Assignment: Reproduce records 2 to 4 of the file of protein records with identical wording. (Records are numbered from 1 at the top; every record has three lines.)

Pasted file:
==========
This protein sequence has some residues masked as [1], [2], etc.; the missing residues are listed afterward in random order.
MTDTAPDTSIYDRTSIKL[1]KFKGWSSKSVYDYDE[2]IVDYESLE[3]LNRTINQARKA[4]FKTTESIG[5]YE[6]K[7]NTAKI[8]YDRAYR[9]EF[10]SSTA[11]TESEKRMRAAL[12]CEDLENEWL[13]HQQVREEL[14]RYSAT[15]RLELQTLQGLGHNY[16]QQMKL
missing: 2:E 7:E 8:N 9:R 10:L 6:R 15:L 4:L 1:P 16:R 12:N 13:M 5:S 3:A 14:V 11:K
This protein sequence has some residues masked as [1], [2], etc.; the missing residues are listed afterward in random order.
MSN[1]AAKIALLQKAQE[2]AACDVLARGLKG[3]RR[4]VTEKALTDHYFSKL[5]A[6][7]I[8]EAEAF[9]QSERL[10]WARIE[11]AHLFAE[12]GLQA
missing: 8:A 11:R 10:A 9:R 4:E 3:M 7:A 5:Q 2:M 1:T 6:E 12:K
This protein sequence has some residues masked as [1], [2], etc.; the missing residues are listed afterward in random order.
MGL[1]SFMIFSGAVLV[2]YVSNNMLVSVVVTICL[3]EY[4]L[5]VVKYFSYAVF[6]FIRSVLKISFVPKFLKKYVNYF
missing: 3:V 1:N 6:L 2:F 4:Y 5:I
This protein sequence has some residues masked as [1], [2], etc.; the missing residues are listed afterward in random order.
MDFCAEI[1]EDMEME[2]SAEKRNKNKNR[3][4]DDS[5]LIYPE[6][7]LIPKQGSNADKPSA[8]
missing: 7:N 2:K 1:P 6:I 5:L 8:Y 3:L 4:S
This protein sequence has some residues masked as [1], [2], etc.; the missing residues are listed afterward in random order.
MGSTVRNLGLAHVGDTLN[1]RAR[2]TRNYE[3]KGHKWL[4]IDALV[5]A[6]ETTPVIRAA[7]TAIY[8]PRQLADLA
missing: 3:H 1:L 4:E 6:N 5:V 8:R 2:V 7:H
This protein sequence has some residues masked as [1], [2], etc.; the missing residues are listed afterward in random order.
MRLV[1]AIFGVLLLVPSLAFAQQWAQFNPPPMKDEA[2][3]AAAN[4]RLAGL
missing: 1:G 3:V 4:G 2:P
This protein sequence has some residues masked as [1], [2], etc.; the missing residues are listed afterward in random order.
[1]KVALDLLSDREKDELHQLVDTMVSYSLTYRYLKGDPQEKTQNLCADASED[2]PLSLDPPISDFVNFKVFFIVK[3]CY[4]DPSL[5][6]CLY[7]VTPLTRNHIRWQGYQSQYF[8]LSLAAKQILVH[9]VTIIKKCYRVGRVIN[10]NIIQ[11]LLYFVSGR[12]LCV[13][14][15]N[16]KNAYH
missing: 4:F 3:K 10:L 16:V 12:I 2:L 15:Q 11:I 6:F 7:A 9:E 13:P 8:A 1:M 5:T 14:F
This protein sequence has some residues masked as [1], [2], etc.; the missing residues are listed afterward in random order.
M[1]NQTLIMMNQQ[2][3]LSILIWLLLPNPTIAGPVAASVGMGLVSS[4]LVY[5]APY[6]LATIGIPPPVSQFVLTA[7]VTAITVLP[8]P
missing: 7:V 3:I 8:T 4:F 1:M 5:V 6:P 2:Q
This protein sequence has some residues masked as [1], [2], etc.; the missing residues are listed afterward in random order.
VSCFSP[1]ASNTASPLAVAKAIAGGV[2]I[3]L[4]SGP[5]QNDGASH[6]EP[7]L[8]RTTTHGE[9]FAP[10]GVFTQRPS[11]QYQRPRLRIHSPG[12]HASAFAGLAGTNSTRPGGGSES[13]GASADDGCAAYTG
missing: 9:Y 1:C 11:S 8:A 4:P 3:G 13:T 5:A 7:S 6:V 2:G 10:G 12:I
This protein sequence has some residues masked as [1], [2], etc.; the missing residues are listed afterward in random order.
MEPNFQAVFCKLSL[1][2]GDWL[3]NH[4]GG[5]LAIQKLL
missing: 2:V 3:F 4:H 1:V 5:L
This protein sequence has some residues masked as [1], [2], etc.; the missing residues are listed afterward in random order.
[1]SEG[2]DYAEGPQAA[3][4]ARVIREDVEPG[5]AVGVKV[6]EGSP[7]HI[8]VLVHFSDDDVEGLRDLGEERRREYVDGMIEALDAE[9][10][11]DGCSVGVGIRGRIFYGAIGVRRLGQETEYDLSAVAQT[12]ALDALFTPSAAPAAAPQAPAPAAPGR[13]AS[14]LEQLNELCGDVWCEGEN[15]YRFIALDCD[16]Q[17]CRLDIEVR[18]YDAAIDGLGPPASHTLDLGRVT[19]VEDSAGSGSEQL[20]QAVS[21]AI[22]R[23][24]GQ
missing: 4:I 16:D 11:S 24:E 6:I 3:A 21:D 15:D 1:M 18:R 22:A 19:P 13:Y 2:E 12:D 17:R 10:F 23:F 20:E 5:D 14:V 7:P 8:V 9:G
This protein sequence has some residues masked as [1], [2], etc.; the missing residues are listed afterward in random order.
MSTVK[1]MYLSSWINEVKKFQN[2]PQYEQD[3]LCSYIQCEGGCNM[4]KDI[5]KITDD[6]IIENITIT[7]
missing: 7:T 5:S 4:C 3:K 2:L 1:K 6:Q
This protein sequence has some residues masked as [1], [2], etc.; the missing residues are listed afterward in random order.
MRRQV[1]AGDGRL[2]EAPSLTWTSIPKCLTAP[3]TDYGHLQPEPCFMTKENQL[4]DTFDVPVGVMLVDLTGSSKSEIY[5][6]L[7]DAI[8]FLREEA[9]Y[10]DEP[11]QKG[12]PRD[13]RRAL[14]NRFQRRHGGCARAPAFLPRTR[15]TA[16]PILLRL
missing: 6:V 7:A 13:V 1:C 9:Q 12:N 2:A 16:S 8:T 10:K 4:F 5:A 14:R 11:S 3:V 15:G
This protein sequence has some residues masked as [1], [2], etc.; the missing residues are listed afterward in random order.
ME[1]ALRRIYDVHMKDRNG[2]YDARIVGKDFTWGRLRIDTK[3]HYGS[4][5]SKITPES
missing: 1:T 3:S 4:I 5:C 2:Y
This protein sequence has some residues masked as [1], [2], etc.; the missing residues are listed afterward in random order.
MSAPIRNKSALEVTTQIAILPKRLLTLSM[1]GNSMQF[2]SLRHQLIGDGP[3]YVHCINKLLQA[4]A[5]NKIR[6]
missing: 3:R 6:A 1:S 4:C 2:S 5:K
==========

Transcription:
This protein sequence has some residues masked as [1], [2], etc.; the missing residues are listed afterward in random order.
MSN[1]AAKIALLQKAQE[2]AACDVLARGLKG[3]RR[4]VTEKALTDHYFSKL[5]A[6][7]I[8]EAEAF[9]QSERL[10]WARIE[11]AHLFAE[12]GLQA
missing: 8:A 11:R 10:A 9:R 4:E 3:M 7:A 5:Q 2:M 1:T 6:E 12:K
This protein sequence has some residues masked as [1], [2], etc.; the missing residues are listed afterward in random order.
MGL[1]SFMIFSGAVLV[2]YVSNNMLVSVVVTICL[3]EY[4]L[5]VVKYFSYAVF[6]FIRSVLKISFVPKFLKKYVNYF
missing: 3:V 1:N 6:L 2:F 4:Y 5:I
This protein sequence has some residues masked as [1], [2], etc.; the missing residues are listed afterward in random order.
MDFCAEI[1]EDMEME[2]SAEKRNKNKNR[3][4]DDS[5]LIYPE[6][7]LIPKQGSNADKPSA[8]
missing: 7:N 2:K 1:P 6:I 5:L 8:Y 3:L 4:S